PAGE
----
[Sidenote: Executive patronage.] [Sidenote: Retrenchment.]
One of the early evidences of this personal opposition was a report brought in, May 4, 1826, by a Select Committee on Executive Patronage; it included Benton and Van Buren, who had heartily given in his adhesion to Jackson. They reported that the exercise of great patronage by one man was dangerous, and they proposed that a constitutional amendment be secured, forbidding the appointment of senators or representatives to office. In the next Congress, from 1827 to 1829, the Jackson men had a majority in both Houses, and an attempt was made to prejudice Adams by showing that the government was extravagant. Resolutions were adopted calling for a retrenchment; but no misuse of the public money could be brought home to the President.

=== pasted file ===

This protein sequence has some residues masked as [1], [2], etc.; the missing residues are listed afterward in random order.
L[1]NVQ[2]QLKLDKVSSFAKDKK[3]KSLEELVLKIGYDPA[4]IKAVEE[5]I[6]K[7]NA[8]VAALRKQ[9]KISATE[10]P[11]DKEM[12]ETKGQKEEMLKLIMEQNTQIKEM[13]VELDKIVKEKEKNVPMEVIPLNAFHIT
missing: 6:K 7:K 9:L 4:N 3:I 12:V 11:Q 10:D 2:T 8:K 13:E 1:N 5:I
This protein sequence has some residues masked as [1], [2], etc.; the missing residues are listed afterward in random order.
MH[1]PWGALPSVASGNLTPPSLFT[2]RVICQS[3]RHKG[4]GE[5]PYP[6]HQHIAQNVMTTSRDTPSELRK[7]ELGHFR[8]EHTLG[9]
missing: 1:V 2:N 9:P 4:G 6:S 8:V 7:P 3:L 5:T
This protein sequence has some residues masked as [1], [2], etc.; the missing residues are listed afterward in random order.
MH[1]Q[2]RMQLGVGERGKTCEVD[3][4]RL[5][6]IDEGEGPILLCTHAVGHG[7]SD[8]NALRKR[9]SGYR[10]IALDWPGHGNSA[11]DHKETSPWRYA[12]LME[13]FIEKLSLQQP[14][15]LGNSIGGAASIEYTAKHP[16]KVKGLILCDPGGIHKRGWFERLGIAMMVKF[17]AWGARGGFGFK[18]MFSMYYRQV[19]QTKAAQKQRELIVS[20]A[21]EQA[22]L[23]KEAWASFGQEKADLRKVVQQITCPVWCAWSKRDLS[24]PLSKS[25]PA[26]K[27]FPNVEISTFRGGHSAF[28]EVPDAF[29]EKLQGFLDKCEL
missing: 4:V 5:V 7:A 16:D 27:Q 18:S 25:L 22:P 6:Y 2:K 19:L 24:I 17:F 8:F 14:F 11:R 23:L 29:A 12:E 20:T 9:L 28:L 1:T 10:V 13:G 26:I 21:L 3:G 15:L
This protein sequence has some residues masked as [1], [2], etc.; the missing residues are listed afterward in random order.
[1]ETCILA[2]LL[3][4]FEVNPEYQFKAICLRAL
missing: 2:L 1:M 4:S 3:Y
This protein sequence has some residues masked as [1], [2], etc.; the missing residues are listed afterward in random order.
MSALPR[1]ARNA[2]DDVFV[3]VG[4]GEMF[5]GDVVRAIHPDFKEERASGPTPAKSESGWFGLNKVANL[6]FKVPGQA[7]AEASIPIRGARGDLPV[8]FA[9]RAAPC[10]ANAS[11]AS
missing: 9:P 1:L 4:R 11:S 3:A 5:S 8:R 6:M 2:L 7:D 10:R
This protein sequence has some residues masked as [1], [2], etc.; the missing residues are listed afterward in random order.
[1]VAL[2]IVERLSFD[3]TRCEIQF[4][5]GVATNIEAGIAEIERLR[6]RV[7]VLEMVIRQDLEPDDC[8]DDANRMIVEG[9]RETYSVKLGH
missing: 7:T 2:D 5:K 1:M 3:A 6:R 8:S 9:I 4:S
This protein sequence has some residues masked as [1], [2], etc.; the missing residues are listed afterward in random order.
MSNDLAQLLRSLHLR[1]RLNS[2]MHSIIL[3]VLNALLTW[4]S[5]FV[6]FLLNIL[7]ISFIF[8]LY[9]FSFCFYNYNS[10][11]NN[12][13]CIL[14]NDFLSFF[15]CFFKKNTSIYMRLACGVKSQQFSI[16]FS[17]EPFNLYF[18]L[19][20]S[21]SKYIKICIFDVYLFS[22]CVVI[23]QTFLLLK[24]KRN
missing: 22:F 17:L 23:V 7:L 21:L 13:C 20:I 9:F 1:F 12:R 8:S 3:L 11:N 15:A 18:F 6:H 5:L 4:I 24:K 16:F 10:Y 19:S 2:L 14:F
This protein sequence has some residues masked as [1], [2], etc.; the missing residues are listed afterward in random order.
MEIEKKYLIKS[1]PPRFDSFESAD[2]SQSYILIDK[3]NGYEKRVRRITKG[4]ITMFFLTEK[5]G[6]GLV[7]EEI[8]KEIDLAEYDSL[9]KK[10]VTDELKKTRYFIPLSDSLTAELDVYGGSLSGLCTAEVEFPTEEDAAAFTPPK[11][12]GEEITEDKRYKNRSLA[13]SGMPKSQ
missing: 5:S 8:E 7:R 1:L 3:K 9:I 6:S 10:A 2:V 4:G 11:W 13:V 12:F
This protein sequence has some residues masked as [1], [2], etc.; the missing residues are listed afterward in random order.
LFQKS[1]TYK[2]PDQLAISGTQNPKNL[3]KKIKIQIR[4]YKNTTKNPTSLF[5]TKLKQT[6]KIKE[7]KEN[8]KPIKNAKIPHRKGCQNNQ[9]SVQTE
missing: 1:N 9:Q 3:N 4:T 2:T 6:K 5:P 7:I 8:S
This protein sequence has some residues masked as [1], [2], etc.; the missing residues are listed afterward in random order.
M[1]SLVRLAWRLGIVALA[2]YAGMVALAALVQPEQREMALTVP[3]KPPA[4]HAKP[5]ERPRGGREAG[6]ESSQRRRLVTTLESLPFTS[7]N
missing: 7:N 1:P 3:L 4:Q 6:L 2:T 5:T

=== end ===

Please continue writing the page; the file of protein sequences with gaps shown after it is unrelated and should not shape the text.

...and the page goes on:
The so-called investigations were only political manoeuvres: a President who permitted his political enemies to remain in office was upbraided for abusing the appointing power, a President who had never removed one person for political reason was accused of a misuse of the removing power. Nevertheless, the steady waning of Adams's popularity shows that he was not in accord with the spirit of the people of his time.
[Sidenote: Jackson's campaign.] [Sidenote: The Democrats.]